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From Winnipeg, we continued west to my birthplace, Saskatoon. This city is such a beautiful one in the summer with the river valley and the sunset that doesn’t start until 10:30. Even though we didn’t roll into the Gordie Howe Campground (a classic that I last stayed in 20 years ago) until about dinner time we had plenty of time to tour the University, eat a delicious dinner at Primal and enjoy the beautiful views over the river valley. img_1747

Finally, from Saskatoon we made the final push to Edmonton, a quick five-hour jaunt over the beautiful prairie. Despite the length of this overall journey, our impression was that it didn’t feel overly long – our longest day was from Winnipeg to Saskatoon which took a little over 9 hours and this was slowed down by construction outside of Winnipeg. Most other days we were able to limit our driving to about 7 hours at the most and this made for a pretty comfortable pace. img_1755

Places: Summer 2016 Roadtrip

On Saturday, we will leave for our most ambitious roadtrip yet. Last year we tackled Eastern Canada, which you can check out here, but this year we will head west and the 4000km we travelled last year looks pretty easy compared to this year’s task.

Through to Alberta we pretty much have our route set; although the Google Map above doesn’t reflect it, we will actually head through Sault Ste. Marie and follow Lake Superior up to Thunder Bay before passing through Winnipeg, Saskatoon and to Edmonton. On the way back, we are a little undecided as to what route we will take and whether we want to include a large city such as Chicago – this may need to be something we decide as we go.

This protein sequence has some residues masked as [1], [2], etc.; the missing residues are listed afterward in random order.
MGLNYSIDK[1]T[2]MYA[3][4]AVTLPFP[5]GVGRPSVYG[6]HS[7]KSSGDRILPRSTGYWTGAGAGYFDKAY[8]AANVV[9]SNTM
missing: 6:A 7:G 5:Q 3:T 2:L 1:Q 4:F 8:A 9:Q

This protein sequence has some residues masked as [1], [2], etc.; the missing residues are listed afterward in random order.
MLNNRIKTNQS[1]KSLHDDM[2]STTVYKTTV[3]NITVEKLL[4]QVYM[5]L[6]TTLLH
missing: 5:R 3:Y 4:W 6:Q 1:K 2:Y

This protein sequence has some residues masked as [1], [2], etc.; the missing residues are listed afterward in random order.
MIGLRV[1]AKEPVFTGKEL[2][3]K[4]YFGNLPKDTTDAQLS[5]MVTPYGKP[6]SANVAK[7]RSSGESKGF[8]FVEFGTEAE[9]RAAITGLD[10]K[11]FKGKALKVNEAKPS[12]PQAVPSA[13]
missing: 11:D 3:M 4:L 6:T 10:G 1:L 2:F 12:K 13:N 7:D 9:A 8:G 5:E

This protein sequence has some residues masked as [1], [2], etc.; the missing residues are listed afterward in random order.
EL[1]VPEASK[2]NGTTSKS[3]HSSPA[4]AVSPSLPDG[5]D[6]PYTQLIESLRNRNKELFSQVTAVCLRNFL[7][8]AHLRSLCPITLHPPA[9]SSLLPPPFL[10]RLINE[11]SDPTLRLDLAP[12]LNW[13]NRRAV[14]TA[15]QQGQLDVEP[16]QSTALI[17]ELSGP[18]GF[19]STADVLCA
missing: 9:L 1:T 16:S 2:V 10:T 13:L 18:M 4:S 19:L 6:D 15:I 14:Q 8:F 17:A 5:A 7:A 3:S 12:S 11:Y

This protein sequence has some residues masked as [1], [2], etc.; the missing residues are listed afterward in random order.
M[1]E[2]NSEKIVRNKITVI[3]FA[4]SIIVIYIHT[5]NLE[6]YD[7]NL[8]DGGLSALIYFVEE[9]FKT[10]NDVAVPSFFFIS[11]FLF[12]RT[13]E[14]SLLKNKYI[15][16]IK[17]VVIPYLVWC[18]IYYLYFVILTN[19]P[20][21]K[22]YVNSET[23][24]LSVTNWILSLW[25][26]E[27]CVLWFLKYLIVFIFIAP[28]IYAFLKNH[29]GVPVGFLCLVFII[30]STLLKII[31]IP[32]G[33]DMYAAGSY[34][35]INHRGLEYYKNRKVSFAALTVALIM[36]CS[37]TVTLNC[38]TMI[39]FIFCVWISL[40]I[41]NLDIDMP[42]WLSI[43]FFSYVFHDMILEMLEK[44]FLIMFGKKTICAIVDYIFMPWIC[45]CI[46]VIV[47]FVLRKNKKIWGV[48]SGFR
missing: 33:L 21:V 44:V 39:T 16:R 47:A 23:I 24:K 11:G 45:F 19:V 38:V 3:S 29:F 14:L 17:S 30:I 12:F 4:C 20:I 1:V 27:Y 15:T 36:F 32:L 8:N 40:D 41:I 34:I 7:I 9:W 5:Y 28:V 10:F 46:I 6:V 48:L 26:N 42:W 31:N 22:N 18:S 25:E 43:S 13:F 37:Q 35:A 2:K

Although I have done the drive many years ago, I am excited to show the kids the great diversity of landscapes in Canada and I hope we will be able to do that by travelling through the Canadian Shield, the Prairies, the Rockies and the Badlands. I also expect they will gain a new appreciation of the enormity of our great country. The four-hour flight to Edmonton doesn’t translate in the same way.

If anyone has suggestions for ‘must-see’ spots, or ‘must-eat’ restaurants, we’d certainly appreciate your ideas and hopefully we can add to them when we return. If you’d like, follow along with our adventure on Instagram with @uhrblock or on the sidebar of this site.